Rugby union in Singapore

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Rugby union in Singapore
National stadium kallang sg z.JPG
The National Stadium, which closed in 2007, was used to host many of Singapore's international home matches
Country Singapore
Governing body Singapore Rugby Union
National team Singapore
First played Late 19th century
Registered players 9,400[1]
Clubs 13
National competitions

Rugby union is a significant sport that is growing in popularity in Singapore. Singapore is currently ranked 56th in the world and 4th in Asia. As of February 2015, there over 12,000 registered players, with more than 2,000 women playing the sport. There are also 15 formally organised clubs with 4 registered Women's sides.[1]

Club Rugby in Singapore is played in three divisions – the Premiership, the Championship, and the Conference. School Rugby is also hotly contested over three age groups – the C division (under 14), the B division (under 17) and the A division (under 19). There are also a few schools that have a primary-school-level rugby programme where they contest in the under-12 competition.

Governing Body[edit]

The governing body of rugby union in Singapore is the Singapore Rugby Union (SRU), which was founded in 1966. It joined the International Rugby Football Board (now World Rugby) in 1988.[1][2]

History[edit]

Early history[edit]

Rugby union was introduced to the British colony of Singapore in the late 19th century. It has had a steady presence since the beginning of the 20th century, when the Malaya Cup between Singapore Civilians team and states of Malaya was then established, which is one of the oldest rugby competitions in the world.[3]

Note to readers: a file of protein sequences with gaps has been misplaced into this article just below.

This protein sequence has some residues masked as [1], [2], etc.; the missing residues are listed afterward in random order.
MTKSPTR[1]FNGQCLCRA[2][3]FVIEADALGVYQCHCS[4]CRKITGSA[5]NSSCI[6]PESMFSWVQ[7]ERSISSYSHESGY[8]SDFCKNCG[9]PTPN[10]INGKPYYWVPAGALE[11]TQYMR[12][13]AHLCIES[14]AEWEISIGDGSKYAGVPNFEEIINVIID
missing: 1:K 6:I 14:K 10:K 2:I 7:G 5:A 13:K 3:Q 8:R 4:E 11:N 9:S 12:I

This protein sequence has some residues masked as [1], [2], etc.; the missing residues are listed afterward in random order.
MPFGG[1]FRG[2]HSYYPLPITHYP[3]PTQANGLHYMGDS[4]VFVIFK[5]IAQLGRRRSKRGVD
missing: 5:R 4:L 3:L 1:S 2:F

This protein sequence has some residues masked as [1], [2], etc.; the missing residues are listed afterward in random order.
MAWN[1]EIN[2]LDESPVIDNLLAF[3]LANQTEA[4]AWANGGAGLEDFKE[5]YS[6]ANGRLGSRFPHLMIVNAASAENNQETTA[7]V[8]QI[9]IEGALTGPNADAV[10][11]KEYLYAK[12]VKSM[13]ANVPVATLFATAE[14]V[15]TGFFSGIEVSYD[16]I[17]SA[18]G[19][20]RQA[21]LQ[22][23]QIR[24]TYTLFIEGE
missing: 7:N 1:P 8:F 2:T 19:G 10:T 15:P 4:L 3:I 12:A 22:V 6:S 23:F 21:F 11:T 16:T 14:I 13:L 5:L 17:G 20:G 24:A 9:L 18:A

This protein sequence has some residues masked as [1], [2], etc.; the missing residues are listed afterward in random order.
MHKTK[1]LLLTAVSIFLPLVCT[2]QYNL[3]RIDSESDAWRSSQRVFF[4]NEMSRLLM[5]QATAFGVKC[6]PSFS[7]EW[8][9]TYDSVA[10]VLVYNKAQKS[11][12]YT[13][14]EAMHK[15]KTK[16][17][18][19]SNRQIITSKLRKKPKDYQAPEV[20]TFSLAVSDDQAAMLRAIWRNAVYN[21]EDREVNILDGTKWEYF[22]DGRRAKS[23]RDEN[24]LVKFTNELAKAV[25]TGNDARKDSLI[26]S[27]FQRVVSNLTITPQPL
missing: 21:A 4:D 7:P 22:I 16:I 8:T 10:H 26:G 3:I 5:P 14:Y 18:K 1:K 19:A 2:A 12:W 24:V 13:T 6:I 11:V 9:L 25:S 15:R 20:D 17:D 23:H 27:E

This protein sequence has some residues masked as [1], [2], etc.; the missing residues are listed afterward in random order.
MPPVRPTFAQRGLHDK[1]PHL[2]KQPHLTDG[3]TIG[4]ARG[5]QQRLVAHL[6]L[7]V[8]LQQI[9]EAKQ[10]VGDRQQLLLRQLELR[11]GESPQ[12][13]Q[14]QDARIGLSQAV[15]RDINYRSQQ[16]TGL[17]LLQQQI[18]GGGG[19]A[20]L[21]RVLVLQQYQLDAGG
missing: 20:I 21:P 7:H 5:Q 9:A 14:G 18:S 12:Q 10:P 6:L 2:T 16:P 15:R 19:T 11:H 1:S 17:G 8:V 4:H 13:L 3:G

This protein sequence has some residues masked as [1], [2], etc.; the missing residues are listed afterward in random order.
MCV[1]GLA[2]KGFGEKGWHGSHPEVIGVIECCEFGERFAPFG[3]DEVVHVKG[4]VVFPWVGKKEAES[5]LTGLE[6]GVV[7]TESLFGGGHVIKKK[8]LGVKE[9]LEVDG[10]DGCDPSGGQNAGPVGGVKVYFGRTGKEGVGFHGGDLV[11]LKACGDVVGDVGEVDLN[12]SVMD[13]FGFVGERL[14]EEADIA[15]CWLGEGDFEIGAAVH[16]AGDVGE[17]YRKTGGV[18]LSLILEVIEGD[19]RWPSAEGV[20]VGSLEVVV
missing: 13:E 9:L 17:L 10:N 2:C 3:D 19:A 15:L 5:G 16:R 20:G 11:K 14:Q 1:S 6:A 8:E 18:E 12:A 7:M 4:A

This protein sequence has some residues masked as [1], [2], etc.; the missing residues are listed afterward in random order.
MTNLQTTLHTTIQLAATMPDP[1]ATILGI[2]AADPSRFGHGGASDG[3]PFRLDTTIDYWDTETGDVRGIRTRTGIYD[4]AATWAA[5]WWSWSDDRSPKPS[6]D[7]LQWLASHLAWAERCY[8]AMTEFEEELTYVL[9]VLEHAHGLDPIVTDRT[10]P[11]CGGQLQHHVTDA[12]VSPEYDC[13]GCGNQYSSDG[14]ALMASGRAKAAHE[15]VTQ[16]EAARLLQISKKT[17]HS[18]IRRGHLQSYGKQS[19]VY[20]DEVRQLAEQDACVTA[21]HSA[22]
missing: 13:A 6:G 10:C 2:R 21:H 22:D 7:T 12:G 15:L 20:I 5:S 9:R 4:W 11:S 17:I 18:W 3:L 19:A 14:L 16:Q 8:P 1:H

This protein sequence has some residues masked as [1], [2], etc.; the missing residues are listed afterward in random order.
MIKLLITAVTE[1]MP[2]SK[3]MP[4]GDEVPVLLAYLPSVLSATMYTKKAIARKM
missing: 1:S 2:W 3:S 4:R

Swedish rugby union player Andrew Daish scoring a try during a rugby sevens competition in Singapore in January 2011

However, unlike the other colonial city state of Asia, Hong Kong, rugby has not been quite so successful here. The tragic events of the Second World War and the Japanese occupation of Singapore also disrupted its growth. Between 1945 and 1991, a regiment of New Zealanders was based in Singapore, and during those years they dominated the game to the extent that when they left, the Singaporean rugby scene almost fell apart.[2]

1970s & 1980s[edit]

1971 saw the launch of an all national U-23 team made up of locals from the police force, armed forces, schools and local clubs when it played a curtain raiser game against a Malaysia U-23, which they won, to the main touring England vs Singapore Select game.

The true local Singapore rugby story began in 1972 when the national team under the presidency of ASP Niaz Mohd Shah took an all national local lads team to partake in the 3rd ARFT in HKG. The team performed credibly with a 4th placing result. In 1975, Singapore Asian nationals took part in the Bangkok held SEAP Games and emerged 3rd winning a bronze medal. In 1977, under the new presidency of renowned lawyer, Mr Howard Cashin the Singapore Asian all nationals took part in the SEA Games held at Kuala Lumpur and emerged runner up with a silver medal. The national team's best result was in 1978 when they beat the 1st RNZIR battalion kiwis Singapore based team in the semi finals of the MRU Cup competition played in Kuala Lumpur, and then went on to win the grand finals. Later in the same year, also in Kuala Lumpur at the 6th ARFT, the Singapore all asian nationals team emerged third in Asia against all odds, after Japan and Korea. They defeated Malaysia, Hong Kong and Thailand in the run up to the third placing.